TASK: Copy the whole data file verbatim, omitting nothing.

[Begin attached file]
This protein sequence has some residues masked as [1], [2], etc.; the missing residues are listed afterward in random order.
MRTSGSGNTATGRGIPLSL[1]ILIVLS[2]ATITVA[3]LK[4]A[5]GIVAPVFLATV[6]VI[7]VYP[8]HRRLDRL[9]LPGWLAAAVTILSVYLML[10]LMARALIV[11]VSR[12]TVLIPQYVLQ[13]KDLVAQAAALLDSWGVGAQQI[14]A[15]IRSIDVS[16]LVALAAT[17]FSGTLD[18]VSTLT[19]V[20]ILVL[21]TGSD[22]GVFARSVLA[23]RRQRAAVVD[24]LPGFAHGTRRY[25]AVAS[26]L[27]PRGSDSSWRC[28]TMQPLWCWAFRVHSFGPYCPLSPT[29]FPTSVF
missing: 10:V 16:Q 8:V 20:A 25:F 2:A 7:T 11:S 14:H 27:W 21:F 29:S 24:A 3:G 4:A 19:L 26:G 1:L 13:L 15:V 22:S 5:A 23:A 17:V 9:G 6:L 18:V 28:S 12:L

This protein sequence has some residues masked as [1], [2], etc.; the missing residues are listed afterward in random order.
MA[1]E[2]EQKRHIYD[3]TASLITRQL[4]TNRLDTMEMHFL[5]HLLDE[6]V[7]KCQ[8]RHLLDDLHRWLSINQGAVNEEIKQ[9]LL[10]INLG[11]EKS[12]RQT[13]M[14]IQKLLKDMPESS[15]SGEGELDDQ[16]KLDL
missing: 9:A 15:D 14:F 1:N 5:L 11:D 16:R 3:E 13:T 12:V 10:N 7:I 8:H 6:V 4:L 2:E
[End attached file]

This protein sequence has some residues masked as [1], [2], etc.; the missing residues are listed afterward in random order.
MRTSGSGNTATGRGIPLSL[1]ILIVLS[2]ATITVA[3]LK[4]A[5]GIVAPVFLATV[6]VI[7]VYP[8]HRRLDRL[9]LPGWLAAAVTILSVYLML[10]LMARALIV[11]VSR[12]TVLIPQYVLQ[13]KDLVAQAAALLDSWGVGAQQI[14]A[15]IRSIDVS[16]LVALAAT[17]FSGTLD[18]VSTLT[19]V[20]ILVL[21]TGSD[22]GVFARSVLA[23]RRQRAAVVD[24]LPGFAHGTRRY[25]AVAS[26]L[27]PRGSDSSWRC[28]TMQPLWCWAFRVHSFGPYCPLSPT[29]FPTSVF
missing: 10:V 16:Q 8:V 20:A 25:F 2:A 7:T 11:S 14:H 27:W 21:F 29:S 24:A 3:G 4:A 19:L 26:G 1:L 13:L 15:V 22:S 5:A 23:A 17:V 9:G 6:L 18:V 28:S 12:L

This protein sequence has some residues masked as [1], [2], etc.; the missing residues are listed afterward in random order.
MA[1]E[2]EQKRHIYD[3]TASLITRQL[4]TNRLDTMEMHFL[5]HLLDE[6]V[7]KCQ[8]RHLLDDLHRWLSINQGAVNEEIKQ[9]LL[10]INLG[11]EKS[12]RQT[13]M[14]IQKLLKDMPESS[15]SGEGELDDQ[16]KLDL
missing: 9:A 15:D 14:F 1:N 5:L 11:D 16:R 3:E 13:T 12:V 10:N 7:I 8:H 6:V 4:L 2:E